MLA 2023 Panel Proposal: Dangerous Undertakings: Black Immigrant Artists at Work

deadline for submissions: 
March 18, 2022
full name / name of organization: 
Joanna Davis-McElligatt, University of North Texas

MLA 2023 Special Session Proposal • San Francisco, CA • January 5-8

In Create Dangerously: The Immigrant Artist at Work, the Haitian American writer Edwidge Danticat contends that the immigrant experience requires subjects to repeatedly confront—both at home and abroad—the entanglements of their “perceived usefulness and precarious citizenship.” For poor immigrants facing the precarities of declining labor standards and opportunity, the variegated economic impacts of climate change, and increasingly common political instability, the “displaced are indeed sometimes better off in places far from their impoverished homes”—yet, Danticat asks, “must poverty also force us to live deprived of homestead, birthplace, history, memory?” Displaced immigrants in the United States, Danticat argues, form a “country within a country, that other America … that is always on the brink of humanitarian and ecological disaster.” In the immigrant nation within a nation, people are always working to remember the past—one’s home, one’s previous entanglements, loyalties, and loves—while struggling to create new futures in seemingly impossible and unpredictable circumstances. As catastropic diasters that attend life in late capitalism become increasingly widespread, as war, cataclysmic ecological devastation, hunger, violence, and diminishing access to life-sustaining care become increasingly ordinary, the labor of immigrant art serves a critical function for those in exile, on the run, displaced, or imperiled by circumstances beyond their control. This work, Danticat insists, “creat[es] a revolt against silence, creating when both the creation and reception, the writing and the reading, are dangerous undertakings, disobedience to a directive.”

This panel will explore the “dangerous undertaking” of representing the creative, intellectual, and affectual work of Black immigrants from locations throughout the diaspora to the United States. How have Black immigrants understood and articulated their working conditions as laborers, as artists, as global subjects? How do Black immigrants represent the work of navigating the materiality of citizenship? How have Black immigrants represented and performed the labor of memory and history-making? How does the “perceived usefulness” of Black immigrant labor dovetail with the production of art, media, and culture about Black immigrant experiences? How can the material realities of “precarious citizenship” attending the Black immigrant experience be productively related to those of African Americans, the descendants of the enslaved in the United States, to other immigrants to the nation-state, and/or to Indigenous peoples?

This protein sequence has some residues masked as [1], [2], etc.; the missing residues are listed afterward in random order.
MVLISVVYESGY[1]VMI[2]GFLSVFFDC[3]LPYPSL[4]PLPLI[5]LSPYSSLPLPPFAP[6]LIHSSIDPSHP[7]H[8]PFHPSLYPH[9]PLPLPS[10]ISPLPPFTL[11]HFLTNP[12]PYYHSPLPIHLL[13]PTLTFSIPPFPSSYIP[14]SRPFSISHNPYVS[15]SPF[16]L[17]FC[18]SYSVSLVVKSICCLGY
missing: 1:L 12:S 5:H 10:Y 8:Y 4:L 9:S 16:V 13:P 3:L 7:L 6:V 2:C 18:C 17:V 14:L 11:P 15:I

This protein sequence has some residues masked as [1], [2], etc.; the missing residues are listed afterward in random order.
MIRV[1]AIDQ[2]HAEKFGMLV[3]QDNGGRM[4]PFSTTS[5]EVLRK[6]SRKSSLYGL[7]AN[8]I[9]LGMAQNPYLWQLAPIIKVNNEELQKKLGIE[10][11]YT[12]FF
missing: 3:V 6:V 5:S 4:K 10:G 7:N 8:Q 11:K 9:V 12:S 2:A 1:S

Possible topics might include:

  • Black immigration in the afterlife of slavery
  • The working conditions of Black immigrant undocumented labor
  • Black immigrant resistance to environmental displacement and ecological precarity
  • Representations of Afropolitans and wealthy Black immigrant labor
  • Archipelagic constructions of Black immigration to the United States
  • The work of translating Black immigrant literature
  • Black immigrants and the Door of No Return

Proposals are especially welcome from contingent faculty, graduate students, minoritized scholars, and racialized academics. 

Please return brief bios and abstracts of 300 words to by March 18th.

Joanna Davis-McElligatt is an Assistant Professor of Black Literary and Cultural Studies at the University of North Texas. She is co-editor of Narratives of Marginalized Identities in Higher Education: Inside and Outside the Academy (2019) and Narrating History, Home, and Dyaspora: Critical Essays on Edwidge Danticat (2022). She is currently at work on her first monograph, entitled Black and Immigrant: Diaspora, Belonging, and Time in American Literature after 1965, a study of representations of immigrants of African descent from Afropolitans to Wakandan Americans.